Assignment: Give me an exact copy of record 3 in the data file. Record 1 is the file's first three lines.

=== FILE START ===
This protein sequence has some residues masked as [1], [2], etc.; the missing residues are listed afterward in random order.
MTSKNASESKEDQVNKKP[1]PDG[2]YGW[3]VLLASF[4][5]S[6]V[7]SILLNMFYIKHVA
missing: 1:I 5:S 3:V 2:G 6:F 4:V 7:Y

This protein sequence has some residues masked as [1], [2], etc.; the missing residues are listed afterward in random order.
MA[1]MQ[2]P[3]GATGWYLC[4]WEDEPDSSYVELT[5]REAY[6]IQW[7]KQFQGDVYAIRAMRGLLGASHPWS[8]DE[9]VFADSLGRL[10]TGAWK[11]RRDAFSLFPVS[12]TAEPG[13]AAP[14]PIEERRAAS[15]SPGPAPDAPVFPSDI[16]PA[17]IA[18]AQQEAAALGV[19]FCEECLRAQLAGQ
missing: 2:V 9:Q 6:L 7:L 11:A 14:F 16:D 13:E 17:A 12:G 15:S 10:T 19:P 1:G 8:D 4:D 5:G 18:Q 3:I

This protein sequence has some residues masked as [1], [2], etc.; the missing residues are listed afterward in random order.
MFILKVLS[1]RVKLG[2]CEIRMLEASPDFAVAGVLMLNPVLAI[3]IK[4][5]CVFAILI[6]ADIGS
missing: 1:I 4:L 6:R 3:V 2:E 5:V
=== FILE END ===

This protein sequence has some residues masked as [1], [2], etc.; the missing residues are listed afterward in random order.
MFILKVLS[1]RVKLG[2]CEIRMLEASPDFAVAGVLMLNPVLAI[3]IK[4][5]CVFAILI[6]ADIGS
missing: 1:I 4:L 6:R 3:V 2:E 5:V